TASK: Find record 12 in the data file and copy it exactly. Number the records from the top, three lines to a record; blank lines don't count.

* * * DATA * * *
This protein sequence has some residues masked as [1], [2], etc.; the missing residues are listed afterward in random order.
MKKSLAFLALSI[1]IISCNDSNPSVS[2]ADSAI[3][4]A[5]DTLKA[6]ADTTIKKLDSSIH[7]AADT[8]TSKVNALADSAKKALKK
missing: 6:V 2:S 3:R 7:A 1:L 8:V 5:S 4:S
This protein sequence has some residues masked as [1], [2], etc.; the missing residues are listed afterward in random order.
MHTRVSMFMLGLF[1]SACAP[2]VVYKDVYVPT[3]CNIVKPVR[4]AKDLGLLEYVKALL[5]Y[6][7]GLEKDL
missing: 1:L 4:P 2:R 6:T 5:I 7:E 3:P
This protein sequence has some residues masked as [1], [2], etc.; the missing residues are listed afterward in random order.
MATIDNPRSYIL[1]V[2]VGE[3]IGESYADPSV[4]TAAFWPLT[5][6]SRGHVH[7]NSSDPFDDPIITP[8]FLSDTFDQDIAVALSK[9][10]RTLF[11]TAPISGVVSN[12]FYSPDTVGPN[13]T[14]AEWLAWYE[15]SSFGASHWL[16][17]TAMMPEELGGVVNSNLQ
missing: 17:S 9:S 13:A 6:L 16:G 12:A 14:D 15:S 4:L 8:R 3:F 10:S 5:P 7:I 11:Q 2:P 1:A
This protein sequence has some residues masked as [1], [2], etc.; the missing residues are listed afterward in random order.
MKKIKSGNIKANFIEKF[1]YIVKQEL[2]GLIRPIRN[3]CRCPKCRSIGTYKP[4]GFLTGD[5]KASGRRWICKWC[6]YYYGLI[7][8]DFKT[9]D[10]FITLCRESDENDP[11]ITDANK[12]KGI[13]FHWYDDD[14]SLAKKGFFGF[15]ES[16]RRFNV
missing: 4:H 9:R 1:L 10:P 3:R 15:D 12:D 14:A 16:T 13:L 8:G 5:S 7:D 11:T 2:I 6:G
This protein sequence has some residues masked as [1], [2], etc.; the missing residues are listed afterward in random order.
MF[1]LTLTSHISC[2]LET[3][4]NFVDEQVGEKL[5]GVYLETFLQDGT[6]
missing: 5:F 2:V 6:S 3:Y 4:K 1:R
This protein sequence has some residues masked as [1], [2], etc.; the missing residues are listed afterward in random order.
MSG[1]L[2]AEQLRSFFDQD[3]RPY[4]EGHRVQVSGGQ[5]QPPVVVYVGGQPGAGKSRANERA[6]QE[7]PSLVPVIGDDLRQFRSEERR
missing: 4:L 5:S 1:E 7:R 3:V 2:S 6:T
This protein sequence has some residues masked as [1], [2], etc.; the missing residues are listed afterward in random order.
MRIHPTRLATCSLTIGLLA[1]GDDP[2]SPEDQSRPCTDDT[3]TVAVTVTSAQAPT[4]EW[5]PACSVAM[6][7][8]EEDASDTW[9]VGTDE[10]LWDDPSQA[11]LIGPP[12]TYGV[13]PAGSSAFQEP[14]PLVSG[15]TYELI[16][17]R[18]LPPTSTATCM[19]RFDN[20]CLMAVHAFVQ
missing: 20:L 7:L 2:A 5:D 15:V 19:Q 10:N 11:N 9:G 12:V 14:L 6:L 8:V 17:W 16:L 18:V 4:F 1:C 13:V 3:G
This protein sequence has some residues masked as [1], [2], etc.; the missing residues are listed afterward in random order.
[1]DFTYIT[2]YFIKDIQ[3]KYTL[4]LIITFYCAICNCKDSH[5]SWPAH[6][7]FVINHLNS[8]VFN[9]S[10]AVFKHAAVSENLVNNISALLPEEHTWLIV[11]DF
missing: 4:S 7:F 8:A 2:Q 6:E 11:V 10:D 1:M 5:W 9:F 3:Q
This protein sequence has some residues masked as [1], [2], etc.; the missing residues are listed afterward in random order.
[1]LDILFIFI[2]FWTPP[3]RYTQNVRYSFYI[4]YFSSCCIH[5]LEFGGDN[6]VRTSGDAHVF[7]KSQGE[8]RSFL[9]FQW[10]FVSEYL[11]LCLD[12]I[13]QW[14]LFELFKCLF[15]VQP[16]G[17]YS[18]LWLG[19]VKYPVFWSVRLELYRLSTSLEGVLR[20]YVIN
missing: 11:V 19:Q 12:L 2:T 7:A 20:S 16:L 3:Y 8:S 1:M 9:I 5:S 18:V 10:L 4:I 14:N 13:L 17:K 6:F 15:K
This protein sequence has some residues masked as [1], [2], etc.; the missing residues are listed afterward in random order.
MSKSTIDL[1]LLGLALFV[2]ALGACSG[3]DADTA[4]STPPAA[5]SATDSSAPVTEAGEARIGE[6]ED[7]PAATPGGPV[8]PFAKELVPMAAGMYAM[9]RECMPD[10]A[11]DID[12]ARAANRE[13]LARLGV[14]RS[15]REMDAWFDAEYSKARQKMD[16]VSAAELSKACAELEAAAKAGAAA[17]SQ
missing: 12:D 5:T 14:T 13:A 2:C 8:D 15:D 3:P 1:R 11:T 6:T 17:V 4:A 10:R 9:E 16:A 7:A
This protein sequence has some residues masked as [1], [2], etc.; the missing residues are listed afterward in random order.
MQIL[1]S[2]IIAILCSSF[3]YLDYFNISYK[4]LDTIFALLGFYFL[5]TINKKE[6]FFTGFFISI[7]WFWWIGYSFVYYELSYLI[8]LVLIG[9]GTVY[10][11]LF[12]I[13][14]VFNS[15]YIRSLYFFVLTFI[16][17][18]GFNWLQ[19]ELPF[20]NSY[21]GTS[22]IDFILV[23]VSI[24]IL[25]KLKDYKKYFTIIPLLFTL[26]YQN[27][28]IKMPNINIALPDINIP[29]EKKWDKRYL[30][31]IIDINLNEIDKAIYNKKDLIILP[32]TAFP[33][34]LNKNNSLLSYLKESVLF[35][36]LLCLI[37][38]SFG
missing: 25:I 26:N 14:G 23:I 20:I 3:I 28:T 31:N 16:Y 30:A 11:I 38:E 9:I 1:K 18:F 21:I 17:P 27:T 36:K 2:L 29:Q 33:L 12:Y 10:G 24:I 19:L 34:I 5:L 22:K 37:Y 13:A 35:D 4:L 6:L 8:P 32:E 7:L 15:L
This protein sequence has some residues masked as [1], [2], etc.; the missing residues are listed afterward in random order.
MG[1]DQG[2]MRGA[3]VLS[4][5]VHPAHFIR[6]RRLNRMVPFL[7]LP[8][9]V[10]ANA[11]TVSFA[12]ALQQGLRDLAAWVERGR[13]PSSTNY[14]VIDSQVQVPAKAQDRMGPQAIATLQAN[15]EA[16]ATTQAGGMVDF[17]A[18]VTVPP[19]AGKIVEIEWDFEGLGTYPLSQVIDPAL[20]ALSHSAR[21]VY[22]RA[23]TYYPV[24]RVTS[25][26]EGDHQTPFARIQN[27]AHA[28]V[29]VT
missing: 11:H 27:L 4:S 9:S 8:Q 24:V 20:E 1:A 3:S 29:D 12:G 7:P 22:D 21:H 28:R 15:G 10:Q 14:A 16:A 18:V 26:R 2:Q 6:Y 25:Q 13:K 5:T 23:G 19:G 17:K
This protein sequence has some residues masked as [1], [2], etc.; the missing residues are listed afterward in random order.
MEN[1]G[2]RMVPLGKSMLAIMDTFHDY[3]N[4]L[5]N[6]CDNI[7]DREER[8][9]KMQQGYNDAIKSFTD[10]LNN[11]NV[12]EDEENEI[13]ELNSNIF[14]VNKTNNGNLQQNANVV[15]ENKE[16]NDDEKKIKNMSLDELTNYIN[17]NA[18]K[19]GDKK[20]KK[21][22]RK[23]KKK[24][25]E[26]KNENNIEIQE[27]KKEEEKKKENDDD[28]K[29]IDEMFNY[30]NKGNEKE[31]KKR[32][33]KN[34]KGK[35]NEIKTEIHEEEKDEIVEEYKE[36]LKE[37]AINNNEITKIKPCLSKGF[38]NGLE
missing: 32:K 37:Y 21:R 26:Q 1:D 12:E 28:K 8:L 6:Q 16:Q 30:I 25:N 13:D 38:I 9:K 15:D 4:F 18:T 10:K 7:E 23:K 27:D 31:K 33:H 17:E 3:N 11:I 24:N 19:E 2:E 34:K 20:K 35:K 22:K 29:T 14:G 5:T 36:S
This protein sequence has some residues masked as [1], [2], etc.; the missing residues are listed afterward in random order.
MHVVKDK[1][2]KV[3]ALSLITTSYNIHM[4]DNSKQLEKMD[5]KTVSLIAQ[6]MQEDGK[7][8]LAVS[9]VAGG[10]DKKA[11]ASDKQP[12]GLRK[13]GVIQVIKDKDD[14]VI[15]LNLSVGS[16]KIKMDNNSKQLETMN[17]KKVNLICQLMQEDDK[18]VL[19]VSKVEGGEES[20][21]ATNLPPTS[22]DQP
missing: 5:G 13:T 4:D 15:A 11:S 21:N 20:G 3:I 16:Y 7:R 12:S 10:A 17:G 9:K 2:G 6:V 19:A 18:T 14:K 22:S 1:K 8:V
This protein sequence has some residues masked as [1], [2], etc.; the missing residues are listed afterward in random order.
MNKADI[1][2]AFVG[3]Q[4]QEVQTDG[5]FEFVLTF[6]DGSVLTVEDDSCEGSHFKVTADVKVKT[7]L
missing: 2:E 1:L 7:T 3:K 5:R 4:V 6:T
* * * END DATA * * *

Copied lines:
This protein sequence has some residues masked as [1], [2], etc.; the missing residues are listed afterward in random order.
MG[1]DQG[2]MRGA[3]VLS[4][5]VHPAHFIR[6]RRLNRMVPFL[7]LP[8][9]V[10]ANA[11]TVSFA[12]ALQQGLRDLAAWVERGR[13]PSSTNY[14]VIDSQVQVPAKAQDRMGPQAIATLQAN[15]EA[16]ATTQAGGMVDF[17]A[18]VTVPP[19]AGKIVEIEWDFEGLGTYPLSQVIDPAL[20]ALSHSAR[21]VY[22]RA[23]TYYPV[24]RVTS[25][26]EGDHQTPFARIQN[27]AHA[28]V[29]VT
missing: 11:H 27:L 4:S 9:S 8:Q 24:V 20:E 1:A 3:S 29:D 12:G 7:P 22:D 21:H 28:R 15:G 10:Q 14:A 16:A 18:V 26:R 2:Q 6:Y 25:Q 13:K 5:T 23:G 19:G 17:K